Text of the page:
Audience Measurement and Analytics Ltd (aMap), the second largest TV rating agency, plans to introduce exclusive TRP measurement of DTH households by the end of October. The move aims to addressing the concern of broadcasters that DTH TV viewing data is not being gathered sufficiently by the current audience measurement techniques.
The agency will follow it up by bringing in real time TRP measurement in the country, albeit for a premium customer segment in the initial stages.
Originally it was the Broadcast Audience Research Council (Barc), a non-profit company floated by stakeholders in the audience rating sector (AAAI-Advertising Agencies Association of India, ISA—Indian Society of Advertisers and IBF—Indian Broadcasting Foundation), which had planned to launch real time monitoring by October.
However, soon after the broadcast regulator Telecom Regulatory Authority of India (Trai) recommended a changed mandate for Barc suggesting it to become the guardian and supervisor of the rating industry instead of launching itself as a player, the plans got deferred. At present the information and broadcasting ministry is deliberating upon the recommendations of Trai.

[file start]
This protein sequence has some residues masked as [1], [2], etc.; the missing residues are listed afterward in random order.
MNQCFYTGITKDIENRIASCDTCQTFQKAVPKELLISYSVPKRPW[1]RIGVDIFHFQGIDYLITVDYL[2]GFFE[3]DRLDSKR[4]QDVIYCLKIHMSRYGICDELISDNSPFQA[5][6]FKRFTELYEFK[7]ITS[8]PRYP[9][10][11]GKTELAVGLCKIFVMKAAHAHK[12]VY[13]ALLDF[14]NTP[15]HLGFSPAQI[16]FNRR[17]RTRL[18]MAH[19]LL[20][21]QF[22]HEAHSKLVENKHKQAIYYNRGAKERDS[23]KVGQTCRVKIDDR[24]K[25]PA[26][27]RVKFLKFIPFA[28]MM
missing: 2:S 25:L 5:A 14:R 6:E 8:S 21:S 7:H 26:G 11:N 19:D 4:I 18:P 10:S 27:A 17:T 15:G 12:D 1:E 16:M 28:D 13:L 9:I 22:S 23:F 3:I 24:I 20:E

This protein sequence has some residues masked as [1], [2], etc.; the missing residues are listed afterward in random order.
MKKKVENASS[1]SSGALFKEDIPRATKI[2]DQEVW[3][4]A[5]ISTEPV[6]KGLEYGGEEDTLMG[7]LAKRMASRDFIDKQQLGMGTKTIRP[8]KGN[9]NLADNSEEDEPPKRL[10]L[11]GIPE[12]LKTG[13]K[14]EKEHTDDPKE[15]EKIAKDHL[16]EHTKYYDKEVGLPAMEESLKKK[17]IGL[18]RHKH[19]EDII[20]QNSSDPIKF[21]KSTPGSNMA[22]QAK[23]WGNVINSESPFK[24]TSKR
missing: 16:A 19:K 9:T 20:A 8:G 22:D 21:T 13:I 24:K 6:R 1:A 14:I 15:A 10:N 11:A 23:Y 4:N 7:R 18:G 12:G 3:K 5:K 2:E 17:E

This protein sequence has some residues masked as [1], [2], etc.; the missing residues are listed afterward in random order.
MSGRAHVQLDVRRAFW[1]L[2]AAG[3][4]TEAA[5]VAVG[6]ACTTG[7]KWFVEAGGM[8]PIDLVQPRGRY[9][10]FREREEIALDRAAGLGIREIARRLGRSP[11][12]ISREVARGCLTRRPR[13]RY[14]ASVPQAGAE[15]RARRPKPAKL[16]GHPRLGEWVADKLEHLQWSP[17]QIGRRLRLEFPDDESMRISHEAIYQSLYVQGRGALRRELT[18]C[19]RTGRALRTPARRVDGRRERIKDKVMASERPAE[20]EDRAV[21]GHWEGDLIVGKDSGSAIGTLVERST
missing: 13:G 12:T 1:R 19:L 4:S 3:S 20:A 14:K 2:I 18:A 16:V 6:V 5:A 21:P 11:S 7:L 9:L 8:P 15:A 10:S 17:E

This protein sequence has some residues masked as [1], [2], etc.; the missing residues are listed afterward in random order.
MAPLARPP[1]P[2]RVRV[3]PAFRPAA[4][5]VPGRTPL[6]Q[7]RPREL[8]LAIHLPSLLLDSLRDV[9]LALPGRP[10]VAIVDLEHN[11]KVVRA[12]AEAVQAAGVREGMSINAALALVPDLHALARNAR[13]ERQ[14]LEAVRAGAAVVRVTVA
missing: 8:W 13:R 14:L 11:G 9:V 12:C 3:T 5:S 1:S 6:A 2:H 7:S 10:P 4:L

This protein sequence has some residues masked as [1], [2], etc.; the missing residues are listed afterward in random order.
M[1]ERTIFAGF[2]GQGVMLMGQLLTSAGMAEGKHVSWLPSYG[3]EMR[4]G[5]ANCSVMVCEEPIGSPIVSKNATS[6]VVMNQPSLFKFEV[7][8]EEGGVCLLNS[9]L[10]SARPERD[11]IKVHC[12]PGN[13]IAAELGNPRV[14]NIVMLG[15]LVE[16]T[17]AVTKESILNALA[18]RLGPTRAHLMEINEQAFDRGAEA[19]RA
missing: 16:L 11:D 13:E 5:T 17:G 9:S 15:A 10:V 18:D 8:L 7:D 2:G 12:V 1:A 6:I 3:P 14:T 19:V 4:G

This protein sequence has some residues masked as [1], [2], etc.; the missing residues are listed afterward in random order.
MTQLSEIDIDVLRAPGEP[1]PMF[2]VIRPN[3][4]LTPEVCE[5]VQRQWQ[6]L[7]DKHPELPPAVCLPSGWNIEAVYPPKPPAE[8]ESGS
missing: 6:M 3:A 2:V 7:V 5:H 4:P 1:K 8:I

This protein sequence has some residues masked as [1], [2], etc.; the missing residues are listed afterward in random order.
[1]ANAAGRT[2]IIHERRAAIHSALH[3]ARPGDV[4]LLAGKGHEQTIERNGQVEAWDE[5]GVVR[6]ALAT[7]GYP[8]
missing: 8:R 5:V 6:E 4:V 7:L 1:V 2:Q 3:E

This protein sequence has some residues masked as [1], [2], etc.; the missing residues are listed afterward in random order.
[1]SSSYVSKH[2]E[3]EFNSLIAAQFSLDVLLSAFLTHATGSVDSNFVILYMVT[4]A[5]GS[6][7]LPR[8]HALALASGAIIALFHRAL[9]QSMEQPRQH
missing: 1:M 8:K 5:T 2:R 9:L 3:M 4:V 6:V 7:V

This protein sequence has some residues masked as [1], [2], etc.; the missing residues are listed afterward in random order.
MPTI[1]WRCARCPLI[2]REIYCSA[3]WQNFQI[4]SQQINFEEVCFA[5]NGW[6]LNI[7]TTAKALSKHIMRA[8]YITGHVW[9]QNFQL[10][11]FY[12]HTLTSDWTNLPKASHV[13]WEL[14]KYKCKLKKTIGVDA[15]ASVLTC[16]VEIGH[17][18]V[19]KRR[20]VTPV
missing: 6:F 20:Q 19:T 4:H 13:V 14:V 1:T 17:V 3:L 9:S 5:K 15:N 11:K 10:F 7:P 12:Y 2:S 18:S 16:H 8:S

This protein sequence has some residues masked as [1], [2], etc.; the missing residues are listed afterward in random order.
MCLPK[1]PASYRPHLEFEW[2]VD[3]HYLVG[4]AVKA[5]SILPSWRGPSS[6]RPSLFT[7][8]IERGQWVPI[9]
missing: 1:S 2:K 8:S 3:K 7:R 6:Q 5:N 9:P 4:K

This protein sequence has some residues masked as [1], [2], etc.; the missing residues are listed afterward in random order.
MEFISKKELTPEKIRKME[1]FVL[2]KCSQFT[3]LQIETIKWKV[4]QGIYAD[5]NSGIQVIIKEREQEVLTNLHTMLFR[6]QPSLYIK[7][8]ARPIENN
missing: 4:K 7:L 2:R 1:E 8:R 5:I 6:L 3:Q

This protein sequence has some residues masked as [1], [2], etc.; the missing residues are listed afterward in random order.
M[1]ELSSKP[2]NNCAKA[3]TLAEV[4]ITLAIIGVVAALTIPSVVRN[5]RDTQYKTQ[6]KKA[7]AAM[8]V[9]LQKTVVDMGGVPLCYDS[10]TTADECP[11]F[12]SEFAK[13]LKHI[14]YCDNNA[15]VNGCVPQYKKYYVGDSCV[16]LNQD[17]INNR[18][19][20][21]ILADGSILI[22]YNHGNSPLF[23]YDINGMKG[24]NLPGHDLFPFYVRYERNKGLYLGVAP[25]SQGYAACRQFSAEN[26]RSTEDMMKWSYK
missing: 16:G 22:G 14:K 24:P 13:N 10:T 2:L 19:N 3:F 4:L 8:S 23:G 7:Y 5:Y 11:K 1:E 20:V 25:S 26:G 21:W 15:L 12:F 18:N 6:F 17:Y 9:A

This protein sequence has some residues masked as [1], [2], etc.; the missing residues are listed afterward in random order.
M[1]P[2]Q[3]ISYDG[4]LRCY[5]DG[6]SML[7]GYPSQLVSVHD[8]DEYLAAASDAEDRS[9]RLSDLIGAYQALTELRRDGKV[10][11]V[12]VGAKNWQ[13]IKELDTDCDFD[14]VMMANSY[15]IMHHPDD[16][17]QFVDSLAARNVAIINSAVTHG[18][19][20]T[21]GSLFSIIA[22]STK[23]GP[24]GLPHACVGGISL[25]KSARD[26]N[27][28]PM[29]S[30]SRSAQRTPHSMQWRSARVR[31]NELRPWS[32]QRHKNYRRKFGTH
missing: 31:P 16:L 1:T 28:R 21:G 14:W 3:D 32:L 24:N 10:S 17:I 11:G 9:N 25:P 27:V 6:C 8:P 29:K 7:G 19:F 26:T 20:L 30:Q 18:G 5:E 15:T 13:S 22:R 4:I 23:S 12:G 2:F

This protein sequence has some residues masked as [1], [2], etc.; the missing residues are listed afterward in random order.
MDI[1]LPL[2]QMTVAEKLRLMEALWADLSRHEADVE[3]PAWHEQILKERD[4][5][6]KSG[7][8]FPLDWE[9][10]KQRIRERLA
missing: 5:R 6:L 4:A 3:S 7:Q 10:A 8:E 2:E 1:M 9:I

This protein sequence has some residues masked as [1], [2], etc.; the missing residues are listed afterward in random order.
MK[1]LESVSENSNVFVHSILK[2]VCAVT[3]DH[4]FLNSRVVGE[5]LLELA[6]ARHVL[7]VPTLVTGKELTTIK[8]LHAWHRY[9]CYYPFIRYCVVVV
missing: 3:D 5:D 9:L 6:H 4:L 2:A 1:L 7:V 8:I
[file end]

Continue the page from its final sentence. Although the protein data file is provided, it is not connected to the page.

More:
On its foray into tracking the DTH households, Amit Verma, CEO, aMap told FE, “The technology of measurement that we plan to bring in involves exclusive panel of DTH households and is not just an add on measurement technique.”
Verma added the meters being developed in-house would be dynamic enough to capture the changing landscape of DTH sector. The sector, which currently caters to approximately 9 million households, is slated to serve 19 million households by 2010 says an Ernest and Young estimate.
On being asked if the meters being worked on will function through set-top boxes, a technology currently being endorsed by rival company Tam Media, Verma said, “No. To assess TV viewing habits through set-top boxes we will have to share the list of meter-installed households with the DTH operators. The data which is supposed to remain strictly confidential may get compromised that way”.
Eventually aMap also plans to institute a rural household panel to capture and analyse TV viewing habits in the countryside. Currently two private agencies—Tam Media Research and aMap- are offering